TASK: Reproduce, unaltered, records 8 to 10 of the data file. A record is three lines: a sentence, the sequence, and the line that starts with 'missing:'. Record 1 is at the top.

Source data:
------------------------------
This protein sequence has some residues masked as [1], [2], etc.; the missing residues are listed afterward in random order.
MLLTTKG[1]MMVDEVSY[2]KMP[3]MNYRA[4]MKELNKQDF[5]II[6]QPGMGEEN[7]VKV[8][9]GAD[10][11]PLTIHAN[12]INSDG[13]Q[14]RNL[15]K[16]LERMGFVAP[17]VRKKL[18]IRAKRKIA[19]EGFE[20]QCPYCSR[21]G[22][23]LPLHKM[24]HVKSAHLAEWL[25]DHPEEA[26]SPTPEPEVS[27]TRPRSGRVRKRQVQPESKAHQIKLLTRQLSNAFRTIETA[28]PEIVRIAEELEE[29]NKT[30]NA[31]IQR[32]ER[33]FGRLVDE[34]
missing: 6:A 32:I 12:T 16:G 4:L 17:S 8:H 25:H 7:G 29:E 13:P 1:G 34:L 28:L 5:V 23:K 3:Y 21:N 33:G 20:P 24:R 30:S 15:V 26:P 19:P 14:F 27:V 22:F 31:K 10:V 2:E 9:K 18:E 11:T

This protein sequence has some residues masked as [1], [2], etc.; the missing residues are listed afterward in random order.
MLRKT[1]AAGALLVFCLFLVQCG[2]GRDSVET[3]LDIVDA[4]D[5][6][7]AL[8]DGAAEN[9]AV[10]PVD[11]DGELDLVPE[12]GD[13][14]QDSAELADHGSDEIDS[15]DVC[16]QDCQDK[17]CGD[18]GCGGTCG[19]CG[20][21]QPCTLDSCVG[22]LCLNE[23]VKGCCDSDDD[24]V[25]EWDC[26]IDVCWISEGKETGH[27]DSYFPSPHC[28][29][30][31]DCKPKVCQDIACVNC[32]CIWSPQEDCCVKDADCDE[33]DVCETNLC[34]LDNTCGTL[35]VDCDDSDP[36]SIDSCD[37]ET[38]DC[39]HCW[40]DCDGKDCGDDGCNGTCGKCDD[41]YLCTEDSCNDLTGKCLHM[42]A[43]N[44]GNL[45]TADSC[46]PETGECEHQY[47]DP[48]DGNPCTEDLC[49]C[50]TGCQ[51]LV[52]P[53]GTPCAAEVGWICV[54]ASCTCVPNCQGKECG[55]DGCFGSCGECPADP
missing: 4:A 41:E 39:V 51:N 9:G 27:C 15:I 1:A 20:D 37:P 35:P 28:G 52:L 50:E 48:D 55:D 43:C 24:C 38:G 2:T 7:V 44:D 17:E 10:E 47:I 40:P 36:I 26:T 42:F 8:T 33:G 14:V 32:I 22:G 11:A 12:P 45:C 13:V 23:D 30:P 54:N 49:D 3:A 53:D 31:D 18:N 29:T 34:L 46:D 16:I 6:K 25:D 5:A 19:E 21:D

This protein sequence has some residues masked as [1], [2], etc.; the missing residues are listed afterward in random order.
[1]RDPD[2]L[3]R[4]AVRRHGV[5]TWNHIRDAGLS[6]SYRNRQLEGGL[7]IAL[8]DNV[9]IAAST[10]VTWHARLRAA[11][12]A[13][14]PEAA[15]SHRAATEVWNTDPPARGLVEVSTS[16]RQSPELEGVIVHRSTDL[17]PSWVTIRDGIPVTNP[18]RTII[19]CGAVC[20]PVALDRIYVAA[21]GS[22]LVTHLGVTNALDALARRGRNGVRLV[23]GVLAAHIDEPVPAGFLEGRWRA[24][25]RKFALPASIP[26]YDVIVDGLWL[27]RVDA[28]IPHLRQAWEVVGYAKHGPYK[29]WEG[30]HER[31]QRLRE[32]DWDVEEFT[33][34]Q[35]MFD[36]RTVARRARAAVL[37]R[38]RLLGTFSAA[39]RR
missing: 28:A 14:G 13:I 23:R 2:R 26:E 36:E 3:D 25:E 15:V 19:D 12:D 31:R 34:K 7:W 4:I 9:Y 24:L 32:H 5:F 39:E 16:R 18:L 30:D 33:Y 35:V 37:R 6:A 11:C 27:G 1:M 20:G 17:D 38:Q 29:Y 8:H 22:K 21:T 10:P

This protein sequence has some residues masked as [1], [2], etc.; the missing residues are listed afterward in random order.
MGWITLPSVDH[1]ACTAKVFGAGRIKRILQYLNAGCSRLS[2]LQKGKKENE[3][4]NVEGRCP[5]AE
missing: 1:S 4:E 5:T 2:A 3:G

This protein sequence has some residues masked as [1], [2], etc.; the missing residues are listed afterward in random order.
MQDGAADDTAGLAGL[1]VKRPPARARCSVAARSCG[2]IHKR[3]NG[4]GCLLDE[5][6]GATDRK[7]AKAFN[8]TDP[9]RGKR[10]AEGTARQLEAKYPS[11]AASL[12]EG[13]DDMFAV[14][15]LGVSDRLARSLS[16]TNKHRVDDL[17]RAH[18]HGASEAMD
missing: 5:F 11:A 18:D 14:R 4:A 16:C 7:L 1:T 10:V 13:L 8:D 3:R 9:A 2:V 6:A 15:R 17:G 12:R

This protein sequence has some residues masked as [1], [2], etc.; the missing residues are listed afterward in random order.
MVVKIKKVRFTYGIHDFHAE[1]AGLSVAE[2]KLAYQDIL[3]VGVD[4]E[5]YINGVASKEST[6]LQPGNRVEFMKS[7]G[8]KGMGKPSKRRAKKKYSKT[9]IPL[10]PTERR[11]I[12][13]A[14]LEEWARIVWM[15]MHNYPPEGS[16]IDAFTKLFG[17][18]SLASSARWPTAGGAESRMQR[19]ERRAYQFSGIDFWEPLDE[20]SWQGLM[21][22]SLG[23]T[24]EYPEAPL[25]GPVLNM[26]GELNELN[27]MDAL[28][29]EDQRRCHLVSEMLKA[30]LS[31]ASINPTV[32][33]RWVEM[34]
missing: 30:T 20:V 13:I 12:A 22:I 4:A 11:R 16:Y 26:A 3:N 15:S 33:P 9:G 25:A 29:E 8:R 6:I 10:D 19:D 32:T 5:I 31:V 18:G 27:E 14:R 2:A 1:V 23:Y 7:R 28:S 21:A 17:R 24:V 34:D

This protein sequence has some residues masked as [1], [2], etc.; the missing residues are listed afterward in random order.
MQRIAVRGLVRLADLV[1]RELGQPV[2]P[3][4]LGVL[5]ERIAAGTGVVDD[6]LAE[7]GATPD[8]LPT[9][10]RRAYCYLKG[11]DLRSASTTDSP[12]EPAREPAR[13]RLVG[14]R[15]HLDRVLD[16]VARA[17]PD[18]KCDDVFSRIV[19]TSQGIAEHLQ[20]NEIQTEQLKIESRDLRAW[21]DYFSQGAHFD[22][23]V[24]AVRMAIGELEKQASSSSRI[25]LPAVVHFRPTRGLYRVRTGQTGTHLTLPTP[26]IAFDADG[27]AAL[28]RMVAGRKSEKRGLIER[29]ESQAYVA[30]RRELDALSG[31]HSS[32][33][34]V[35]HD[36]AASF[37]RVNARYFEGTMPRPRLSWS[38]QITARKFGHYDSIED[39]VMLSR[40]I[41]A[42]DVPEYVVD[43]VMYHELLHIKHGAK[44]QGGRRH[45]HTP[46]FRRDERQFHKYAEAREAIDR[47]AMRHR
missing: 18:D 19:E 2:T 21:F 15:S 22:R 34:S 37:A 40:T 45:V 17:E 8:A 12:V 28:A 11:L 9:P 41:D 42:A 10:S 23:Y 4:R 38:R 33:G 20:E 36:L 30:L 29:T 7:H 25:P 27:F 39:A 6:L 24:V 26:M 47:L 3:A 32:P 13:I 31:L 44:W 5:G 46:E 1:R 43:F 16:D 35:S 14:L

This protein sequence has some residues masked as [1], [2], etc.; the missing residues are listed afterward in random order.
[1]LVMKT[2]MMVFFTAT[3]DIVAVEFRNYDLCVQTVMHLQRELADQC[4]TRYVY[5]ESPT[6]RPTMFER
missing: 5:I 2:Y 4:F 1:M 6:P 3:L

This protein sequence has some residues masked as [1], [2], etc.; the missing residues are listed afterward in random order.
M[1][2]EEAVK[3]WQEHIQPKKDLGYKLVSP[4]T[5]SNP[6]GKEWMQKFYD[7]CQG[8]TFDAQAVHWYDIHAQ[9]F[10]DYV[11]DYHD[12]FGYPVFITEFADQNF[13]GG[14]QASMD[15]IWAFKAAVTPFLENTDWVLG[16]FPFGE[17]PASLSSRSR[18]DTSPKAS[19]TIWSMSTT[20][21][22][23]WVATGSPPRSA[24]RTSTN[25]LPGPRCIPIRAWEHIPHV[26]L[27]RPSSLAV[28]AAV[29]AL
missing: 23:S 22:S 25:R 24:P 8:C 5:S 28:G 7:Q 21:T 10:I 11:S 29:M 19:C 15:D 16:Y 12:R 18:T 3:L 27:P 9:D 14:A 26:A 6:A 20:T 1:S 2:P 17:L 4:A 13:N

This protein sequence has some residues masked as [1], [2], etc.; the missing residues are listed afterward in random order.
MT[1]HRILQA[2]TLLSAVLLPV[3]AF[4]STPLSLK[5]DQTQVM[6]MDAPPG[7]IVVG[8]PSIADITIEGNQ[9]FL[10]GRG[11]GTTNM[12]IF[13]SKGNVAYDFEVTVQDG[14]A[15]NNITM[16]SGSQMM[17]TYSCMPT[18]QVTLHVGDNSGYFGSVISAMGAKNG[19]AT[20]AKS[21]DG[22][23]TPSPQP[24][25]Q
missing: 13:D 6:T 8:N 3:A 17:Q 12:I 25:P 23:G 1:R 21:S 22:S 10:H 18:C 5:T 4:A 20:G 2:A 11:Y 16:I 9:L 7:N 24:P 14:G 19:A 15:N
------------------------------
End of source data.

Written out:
This protein sequence has some residues masked as [1], [2], etc.; the missing residues are listed afterward in random order.
[1]LVMKT[2]MMVFFTAT[3]DIVAVEFRNYDLCVQTVMHLQRELADQC[4]TRYVY[5]ESPT[6]RPTMFER
missing: 5:I 2:Y 4:F 1:M 6:P 3:L

This protein sequence has some residues masked as [1], [2], etc.; the missing residues are listed afterward in random order.
M[1][2]EEAVK[3]WQEHIQPKKDLGYKLVSP[4]T[5]SNP[6]GKEWMQKFYD[7]CQG[8]TFDAQAVHWYDIHAQ[9]F[10]DYV[11]DYHD[12]FGYPVFITEFADQNF[13]GG[14]QASMD[15]IWAFKAAVTPFLENTDWVLG[16]FPFGE[17]PASLSSRSR[18]DTSPKAS[19]TIWSMSTT[20][21][22][23]WVATGSPPRSA[24]RTSTN[25]LPGPRCIPIRAWEHIPHV[26]L[27]RPSSLAV[28]AAV[29]AL
missing: 23:S 22:S 25:R 24:P 8:C 5:S 28:G 7:Q 21:T 10:I 11:S 29:M 19:C 15:D 16:Y 12:R 18:T 3:L 27:P 9:D 14:A 26:A 6:A 20:T 1:S 2:P 17:L 4:A 13:N

This protein sequence has some residues masked as [1], [2], etc.; the missing residues are listed afterward in random order.
MT[1]HRILQA[2]TLLSAVLLPV[3]AF[4]STPLSLK[5]DQTQVM[6]MDAPPG[7]IVVG[8]PSIADITIEGNQ[9]FL[10]GRG[11]GTTNM[12]IF[13]SKGNVAYDFEVTVQDG[14]A[15]NNITM[16]SGSQMM[17]TYSCMPT[18]QVTLHVGDNSGYFGSVISAMGAKNG[19]AT[20]AKS[21]DG[22][23]TPSPQP[24][25]Q
missing: 13:D 6:T 8:N 3:A 17:Q 12:I 25:P 23:G 1:R 21:S 22:S 10:H 18:C 5:T 4:A 20:G 2:A 11:Y 16:I 9:L 7:N 24:P 14:G 19:A 15:N